[edit 2]

Here is another more technical link regarding telephone wiring, circuitry and operation. A good read for geeks ;)
 
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agent420 said:
^^^ What he said.


The yellow and black wires (also called the Halloween Pair) were never used for standard telelphone service. Phones that offered 2-line service would use the second pair for the additional line.

Modern telephone service still provides the correct ring signal, and the odds are that all the other phones in your house are of the electronic type that use virtually no ringing current. My bet is there is something wrong with the phone itself. Those old phones are very well built, the cockroaches will be using them to call their buddies after WWIII, so it's probably a bad connection inside somewhere.

Although many phones today only have the red and green wires (aka the Christmas Pair), it was very common for standard phones to have all four (r,g,bk,y). Don't know why, perhaps the same reason all network cable has 8 conductors when it really only uses 4 (until the recent gbit anyway).

btw, not sure what the uk does, but here in the us the term 'ring' wire refers to the plug the operators and telco used; it has nothing to do with the ringer. Tip & Ring faq

A little off topic, check out Sparkfun's portable rotary telephone project. They also have a ringer cicruit posted.

[edit]

Looking back at your original post, I'm surprised by no mention of the black wire - I think if you inspect the cable more thoroughly you might find there's a black wire in there...


Yup this all sounds right and I agree. I was thinking much of the same stuff reading the thread and then what I was going to say had been posted. I will go with a big ditto on this advice. Pop that old phone open pull out the wires, clean the connections and solder new wire in I bet it's just a little corrosion on a connector or a wire thats got condensation under the jacket.
Your making me miss my old puke green rotery phone I used to call friends with when I was in junior high.
 
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Not sure if this is right but from what I remember, there used to be black and yellow wires in one phone we had when I was younger. It used to light up and it got its power from a transformer block which feed the power into all the phone jacks in the house via the black and yellow wires. Maybe the phone needs more power [from the yellow wire] to ring? The only thing is, where is the black wire?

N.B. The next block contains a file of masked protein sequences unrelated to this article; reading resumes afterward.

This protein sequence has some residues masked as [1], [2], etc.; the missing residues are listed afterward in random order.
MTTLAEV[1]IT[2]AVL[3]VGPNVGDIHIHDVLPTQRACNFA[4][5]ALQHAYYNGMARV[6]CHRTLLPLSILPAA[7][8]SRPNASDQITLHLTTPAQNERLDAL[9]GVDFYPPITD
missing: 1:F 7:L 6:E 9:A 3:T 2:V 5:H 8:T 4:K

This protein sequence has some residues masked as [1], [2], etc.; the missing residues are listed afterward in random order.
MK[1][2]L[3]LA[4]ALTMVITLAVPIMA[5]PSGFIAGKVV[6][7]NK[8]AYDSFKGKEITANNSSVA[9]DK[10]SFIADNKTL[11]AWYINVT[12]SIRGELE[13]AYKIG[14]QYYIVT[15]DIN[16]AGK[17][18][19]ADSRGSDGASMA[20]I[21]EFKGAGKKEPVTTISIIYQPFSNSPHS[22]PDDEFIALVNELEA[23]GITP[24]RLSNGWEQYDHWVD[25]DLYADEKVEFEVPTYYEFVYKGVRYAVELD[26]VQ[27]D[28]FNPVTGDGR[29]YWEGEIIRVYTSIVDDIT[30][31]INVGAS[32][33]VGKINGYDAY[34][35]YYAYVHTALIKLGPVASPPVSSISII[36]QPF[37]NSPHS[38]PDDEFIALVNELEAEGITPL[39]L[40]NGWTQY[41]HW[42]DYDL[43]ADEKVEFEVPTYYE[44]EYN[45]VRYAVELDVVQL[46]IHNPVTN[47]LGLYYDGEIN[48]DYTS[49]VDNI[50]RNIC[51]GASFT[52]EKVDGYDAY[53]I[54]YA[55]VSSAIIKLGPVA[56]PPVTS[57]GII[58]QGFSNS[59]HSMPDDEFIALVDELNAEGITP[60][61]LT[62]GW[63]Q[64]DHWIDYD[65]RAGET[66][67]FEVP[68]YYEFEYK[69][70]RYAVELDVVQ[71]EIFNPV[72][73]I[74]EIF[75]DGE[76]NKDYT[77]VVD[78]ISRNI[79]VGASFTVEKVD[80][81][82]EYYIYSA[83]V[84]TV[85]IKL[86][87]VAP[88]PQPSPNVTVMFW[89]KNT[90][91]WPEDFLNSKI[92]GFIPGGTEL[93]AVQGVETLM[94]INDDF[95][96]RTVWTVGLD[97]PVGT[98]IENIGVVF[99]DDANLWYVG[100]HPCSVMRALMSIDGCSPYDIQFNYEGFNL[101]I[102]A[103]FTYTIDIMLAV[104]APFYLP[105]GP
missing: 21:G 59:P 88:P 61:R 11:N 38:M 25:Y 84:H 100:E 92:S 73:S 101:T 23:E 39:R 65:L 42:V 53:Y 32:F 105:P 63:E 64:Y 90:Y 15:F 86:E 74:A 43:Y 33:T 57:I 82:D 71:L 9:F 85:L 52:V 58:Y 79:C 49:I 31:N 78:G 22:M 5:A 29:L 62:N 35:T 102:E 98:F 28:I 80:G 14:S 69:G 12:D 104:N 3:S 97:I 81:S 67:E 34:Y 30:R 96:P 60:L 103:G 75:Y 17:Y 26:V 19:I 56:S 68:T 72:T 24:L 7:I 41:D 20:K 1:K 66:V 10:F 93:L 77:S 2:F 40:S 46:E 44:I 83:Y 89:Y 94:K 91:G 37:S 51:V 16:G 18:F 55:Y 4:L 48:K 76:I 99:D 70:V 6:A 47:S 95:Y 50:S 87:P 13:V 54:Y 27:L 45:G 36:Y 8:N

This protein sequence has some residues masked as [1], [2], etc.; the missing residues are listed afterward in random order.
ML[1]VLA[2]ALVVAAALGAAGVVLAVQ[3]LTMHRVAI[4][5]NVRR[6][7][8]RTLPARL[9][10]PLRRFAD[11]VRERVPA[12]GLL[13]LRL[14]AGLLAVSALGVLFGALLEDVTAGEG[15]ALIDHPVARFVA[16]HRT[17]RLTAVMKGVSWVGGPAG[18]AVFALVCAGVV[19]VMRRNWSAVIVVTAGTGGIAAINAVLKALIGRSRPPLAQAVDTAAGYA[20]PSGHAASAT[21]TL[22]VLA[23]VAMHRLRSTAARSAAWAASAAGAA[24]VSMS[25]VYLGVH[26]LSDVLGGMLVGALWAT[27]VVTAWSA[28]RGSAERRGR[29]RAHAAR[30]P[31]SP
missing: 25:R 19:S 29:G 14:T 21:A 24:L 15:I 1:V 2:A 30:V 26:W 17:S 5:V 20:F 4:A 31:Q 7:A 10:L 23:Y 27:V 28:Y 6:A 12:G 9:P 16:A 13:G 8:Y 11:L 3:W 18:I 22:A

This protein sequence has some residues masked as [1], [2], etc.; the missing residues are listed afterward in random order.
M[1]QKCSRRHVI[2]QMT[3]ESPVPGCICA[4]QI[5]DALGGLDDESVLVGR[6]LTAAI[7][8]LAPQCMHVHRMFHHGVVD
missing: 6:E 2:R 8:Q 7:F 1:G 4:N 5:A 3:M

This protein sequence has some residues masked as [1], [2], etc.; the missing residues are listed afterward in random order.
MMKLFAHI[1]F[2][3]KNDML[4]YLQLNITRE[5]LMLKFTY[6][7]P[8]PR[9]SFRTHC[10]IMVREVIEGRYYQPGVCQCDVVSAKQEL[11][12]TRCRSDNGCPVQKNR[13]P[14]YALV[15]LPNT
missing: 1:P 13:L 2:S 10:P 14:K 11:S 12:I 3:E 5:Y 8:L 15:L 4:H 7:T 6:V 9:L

agent420

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Actually, I saw a reference to using the Yel/Blk for low-voltage lighting in the last link I posted, but all the illuminated phones I remember as a kid drew their power from the standard RG pair.

That style mechanical ringer was always powered by the standard RG pair (which is why you don't want to be touching them when there is an incoming call :eek: )
 

webbee

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I have two trimline phones in my house that have the mechanical bell circuts active, both ring with xmas colors used as hook-up. We also have some electronic phones on the same circut. I agree with the other posters that it is in your phone. I suppose you could add more modern componets. Have you tried looking at thrift stores for any bell ringing phones to use for parts? Good luck with your project.
 

weasel2htm

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loquacious1285 said:
Not sure if this is right but from what I remember, there used to be black and yellow wires in one phone we had when I was younger. It used to light up and it got its power from a transformer block which feed the power into all the phone jacks in the house via the black and yellow wires. Maybe the phone needs more power [from the yellow wire] to ring? The only thing is, where is the black wire?
We still have the x-fmr block hooked up at my house, phones are long gone though.
BTW the ring frequency is 30Hz
 
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I know this post is ancient but it seems like a lot information on this thread regarding the yellow wire on the telephone (not from the wall) is wrong. When the wiring is coming from the telephone (not from the wall), the red and green wires are the ones for connecting to the phone line. The yellow wire was used to control the ringer; if you wanted the phone to ring, you'd connect the yellow wire to the green terminal on a jack like the 42A. If you didn't want it to wring, you'd connect it to the yellow terminal on the 42A. If there was a fourth black wire, it normally wasn't used on a single line phone. People are correct on this thread commenting that black and yellow terminals were used for a second phone line but that is irrelevant to the OP question. Modern phone lines have enough power to ring these phones still - but the number has always been limited to about 3 phones.

Another poster commented about using yellow/black for low-voltage lighting - I'm not sure about that. The Princess Telephone had 5 wires: red green, yellow, black, white. The red and green connected to the phone line. The yellow wire was the ringer wire (connect to green for ringing). The black and white wires were ultimately connected to a transformer 110V to 12VDC that powered the dial light.